When exactly does which policy apply? Coverage depends on which “period” the driver is in, as Lyft puts it.

Period 0

When a rideshare driver is not logged in, their personal insurance policy provides coverage.

Period 1

When a driver is available in “driver mode” but they haven’t yet accepted a ride request, Primary Automobile Liability provides coverage for any accident that’s the fault of the driver (up to $50,000 per person and $100,000 total liability per accident).

Period 2

When a driver has accepted a ride request and is driving to pick up their passenger, Primary Automobile Liability coverage amount increases to $1,000,000 per accident. UM/UIM and CCC also go into effect once Period 2 begins.

Period 3

From the time a passenger enters the car until they are dropped off and the ride ends, coverage up to $1,000,000 remains, as well as UM/UIM and CCC through Period 3.

Accidents can happen in any vehicle, including rideshare vehicles. Know what to do in case you are involved in a rideshare accident to protect yourself.

What to Do if You’re Involved in a Rideshare Accident

Like any vehicular accident, your top priority is to make sure you and everyone else involved in the accident is okay. Move to a safe area out of traffic, like the shoulder or a side street. Call the police immediately to request medical help and to report the accident.

Whether you’re a rideshare driver or passenger, you should report the accident in the app. The app support team can help you figure out what to do next. Similarly, you should also call your personal car insurance carrier to report the accident.

While you wait for local law enforcement, gather all the important information you’ll need for insurance and a lawsuit, should you decide to file one.

  • Names and contact information of the rideshare driver, other drivers, pedestrians, and/or witnesses
  • Other parties’ insurance information
  • Vehicle information and driver’s license numbers
  • Pictures of any damage, injuries, road conditions, or location of the accident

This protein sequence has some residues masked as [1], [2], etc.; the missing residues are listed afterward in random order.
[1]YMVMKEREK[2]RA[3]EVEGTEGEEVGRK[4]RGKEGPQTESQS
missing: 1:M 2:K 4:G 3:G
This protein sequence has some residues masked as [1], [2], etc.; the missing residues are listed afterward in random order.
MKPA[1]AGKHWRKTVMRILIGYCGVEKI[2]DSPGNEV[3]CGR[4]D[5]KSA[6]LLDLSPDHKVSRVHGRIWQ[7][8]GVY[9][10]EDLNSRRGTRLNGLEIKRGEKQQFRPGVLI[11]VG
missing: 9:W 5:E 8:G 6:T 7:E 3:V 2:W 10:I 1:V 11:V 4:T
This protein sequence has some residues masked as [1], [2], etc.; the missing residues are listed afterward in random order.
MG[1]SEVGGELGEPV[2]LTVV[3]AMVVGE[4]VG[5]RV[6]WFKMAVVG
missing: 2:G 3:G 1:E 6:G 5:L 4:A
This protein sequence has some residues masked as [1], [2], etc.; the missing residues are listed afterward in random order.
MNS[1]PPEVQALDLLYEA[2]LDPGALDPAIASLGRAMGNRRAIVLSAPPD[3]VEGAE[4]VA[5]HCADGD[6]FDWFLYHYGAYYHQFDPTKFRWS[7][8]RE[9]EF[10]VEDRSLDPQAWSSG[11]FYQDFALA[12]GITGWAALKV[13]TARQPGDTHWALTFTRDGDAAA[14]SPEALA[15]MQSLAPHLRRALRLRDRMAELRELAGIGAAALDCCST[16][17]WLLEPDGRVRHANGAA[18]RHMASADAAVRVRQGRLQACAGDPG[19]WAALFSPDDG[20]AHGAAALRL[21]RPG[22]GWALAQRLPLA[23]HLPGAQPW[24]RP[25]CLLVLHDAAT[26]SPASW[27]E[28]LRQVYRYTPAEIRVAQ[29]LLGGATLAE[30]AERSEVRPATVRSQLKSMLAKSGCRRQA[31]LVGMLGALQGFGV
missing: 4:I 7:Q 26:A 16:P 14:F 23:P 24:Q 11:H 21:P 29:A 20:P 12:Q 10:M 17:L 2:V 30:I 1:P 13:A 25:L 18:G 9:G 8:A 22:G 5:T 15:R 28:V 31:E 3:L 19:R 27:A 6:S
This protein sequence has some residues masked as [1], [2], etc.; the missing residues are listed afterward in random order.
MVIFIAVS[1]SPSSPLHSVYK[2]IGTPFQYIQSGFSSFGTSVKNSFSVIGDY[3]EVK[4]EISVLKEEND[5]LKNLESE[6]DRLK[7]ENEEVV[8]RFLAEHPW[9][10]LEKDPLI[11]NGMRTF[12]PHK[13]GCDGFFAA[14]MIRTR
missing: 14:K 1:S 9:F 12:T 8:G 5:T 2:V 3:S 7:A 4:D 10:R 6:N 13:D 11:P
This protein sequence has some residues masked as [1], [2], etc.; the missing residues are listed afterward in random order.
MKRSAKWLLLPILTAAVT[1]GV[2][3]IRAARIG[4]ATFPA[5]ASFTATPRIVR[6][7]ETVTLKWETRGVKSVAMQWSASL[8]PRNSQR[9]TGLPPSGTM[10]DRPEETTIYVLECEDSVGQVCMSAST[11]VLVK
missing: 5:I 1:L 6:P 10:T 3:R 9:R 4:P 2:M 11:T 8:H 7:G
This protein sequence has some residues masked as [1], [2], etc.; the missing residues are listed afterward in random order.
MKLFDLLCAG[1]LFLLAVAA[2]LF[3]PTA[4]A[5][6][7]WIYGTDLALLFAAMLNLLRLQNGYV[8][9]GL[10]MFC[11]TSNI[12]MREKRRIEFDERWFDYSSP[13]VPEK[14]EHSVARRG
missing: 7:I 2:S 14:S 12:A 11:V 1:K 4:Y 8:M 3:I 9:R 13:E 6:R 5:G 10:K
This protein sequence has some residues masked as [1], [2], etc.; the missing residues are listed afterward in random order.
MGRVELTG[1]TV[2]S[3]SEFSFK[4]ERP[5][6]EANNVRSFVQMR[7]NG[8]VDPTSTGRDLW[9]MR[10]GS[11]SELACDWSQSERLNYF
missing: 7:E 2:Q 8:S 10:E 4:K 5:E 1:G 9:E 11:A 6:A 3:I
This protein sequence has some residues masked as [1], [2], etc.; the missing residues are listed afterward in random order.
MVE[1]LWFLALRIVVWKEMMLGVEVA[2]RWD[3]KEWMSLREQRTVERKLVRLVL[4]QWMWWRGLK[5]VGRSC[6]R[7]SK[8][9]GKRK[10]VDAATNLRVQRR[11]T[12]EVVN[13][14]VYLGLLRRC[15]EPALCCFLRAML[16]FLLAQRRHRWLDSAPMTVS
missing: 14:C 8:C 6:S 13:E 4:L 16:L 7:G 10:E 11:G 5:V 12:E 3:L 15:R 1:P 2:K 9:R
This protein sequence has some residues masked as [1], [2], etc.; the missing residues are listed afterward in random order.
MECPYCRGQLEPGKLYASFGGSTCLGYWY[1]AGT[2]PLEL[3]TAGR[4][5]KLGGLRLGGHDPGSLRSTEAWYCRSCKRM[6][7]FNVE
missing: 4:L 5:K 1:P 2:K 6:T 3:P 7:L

Don’t speak to anyone else involved except to give or receive this information. When talking to the rideshare app support team, the police or your insurance company, state only the facts and be honest.

File a Rideshare Accident Claim with an Attorney’s Help 

If you’ve ever been in an accident, you may know how difficult the process can be to settle with an insurance company or seek compensation through a lawsuit. That’s why you need an experienced personal injury attorney who can simplify the legal process for you and negotiate on your behalf.

Furthermore, proving who is “liable,” or at fault, can be even trickier when a rideshare company is involved. It’s not always the rideshare driver’s fault.

Just as with any car accident, liability must be proven by whoever files the lawsuit and it can be unclear if the rideshare company or the driver’s personal insurance carrier handles the claim.

Let the rideshare accident attorneys at Cox, Cox, Filo, Camel & Wilson take on your case so you can focus on getting better. Initial consultations are always free. We take personal injury cases on a contingency basis, meaning we only get paid if we win your case.

To get started, call 337-436-6611 for a free consultation or fill out an online form now. Be sure to follow our firm on Facebook for free legal resources and updates, too.